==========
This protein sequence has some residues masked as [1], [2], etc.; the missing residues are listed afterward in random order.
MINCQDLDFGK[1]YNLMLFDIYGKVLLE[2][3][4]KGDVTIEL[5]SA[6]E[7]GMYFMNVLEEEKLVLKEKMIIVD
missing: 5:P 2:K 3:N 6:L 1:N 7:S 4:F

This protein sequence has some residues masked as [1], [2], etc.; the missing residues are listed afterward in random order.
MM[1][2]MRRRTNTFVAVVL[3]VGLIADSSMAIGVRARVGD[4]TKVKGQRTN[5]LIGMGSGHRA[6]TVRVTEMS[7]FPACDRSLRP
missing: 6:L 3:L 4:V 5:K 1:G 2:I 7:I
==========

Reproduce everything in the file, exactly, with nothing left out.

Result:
This protein sequence has some residues masked as [1], [2], etc.; the missing residues are listed afterward in random order.
MINCQDLDFGK[1]YNLMLFDIYGKVLLE[2][3][4]KGDVTIEL[5]SA[6]E[7]GMYFMNVLEEEKLVLKEKMIIVD
missing: 5:P 2:K 3:N 6:L 1:N 7:S 4:F

This protein sequence has some residues masked as [1], [2], etc.; the missing residues are listed afterward in random order.
MM[1][2]MRRRTNTFVAVVL[3]VGLIADSSMAIGVRARVGD[4]TKVKGQRTN[5]LIGMGSGHRA[6]TVRVTEMS[7]FPACDRSLRP
missing: 6:L 3:L 4:V 5:K 1:G 2:I 7:I